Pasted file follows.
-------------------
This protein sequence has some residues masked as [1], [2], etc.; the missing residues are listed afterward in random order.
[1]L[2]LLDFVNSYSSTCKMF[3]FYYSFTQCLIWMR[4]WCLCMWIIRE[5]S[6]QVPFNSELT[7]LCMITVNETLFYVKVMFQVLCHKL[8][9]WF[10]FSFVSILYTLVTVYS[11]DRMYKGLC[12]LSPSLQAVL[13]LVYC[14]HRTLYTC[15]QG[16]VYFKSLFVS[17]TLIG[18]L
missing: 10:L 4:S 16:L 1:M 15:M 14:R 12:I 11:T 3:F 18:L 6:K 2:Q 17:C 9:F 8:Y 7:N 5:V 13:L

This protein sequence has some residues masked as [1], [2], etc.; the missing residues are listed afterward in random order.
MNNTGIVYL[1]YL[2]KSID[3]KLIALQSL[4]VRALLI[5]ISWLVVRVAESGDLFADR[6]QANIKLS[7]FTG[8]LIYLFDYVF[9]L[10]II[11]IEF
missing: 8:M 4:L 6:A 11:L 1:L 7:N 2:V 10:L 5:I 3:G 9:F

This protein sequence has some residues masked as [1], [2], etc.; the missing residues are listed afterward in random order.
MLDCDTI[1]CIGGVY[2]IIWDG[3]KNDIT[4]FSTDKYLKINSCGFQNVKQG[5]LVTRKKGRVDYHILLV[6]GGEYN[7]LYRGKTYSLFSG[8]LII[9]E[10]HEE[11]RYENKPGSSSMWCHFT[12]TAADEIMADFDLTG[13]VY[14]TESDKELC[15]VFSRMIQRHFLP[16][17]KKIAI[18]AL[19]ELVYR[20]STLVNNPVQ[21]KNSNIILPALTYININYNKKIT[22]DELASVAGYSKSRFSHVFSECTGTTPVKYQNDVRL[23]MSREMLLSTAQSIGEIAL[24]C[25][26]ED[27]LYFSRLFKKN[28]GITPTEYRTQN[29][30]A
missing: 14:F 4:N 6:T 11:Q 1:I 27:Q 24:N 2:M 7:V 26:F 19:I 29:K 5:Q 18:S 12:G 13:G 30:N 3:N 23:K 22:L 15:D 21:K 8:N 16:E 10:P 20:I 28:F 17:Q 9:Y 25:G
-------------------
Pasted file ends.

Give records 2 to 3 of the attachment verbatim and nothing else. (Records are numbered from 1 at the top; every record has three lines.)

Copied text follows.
This protein sequence has some residues masked as [1], [2], etc.; the missing residues are listed afterward in random order.
MNNTGIVYL[1]YL[2]KSID[3]KLIALQSL[4]VRALLI[5]ISWLVVRVAESGDLFADR[6]QANIKLS[7]FTG[8]LIYLFDYVF[9]L[10]II[11]IEF
missing: 8:M 4:L 6:A 11:L 1:L 7:N 2:V 10:L 5:I 3:G 9:F

This protein sequence has some residues masked as [1], [2], etc.; the missing residues are listed afterward in random order.
MLDCDTI[1]CIGGVY[2]IIWDG[3]KNDIT[4]FSTDKYLKINSCGFQNVKQG[5]LVTRKKGRVDYHILLV[6]GGEYN[7]LYRGKTYSLFSG[8]LII[9]E[10]HEE[11]RYENKPGSSSMWCHFT[12]TAADEIMADFDLTG[13]VY[14]TESDKELC[15]VFSRMIQRHFLP[16][17]KKIAI[18]AL[19]ELVYR[20]STLVNNPVQ[21]KNSNIILPALTYININYNKKIT[22]DELASVAGYSKSRFSHVFSECTGTTPVKYQNDVRL[23]MSREMLLSTAQSIGEIAL[24]C[25][26]ED[27]LYFSRLFKKN[28]GITPTEYRTQN[29][30]A
missing: 14:F 4:N 6:T 11:Q 1:I 27:Q 24:N 2:M 7:V 26:F 19:I 29:K 5:Q 18:S 12:G 13:G 30:N 3:N 23:K 22:L 15:D 21:K 8:N 16:E 10:P 20:I 28:F 17:Q 9:Y 25:G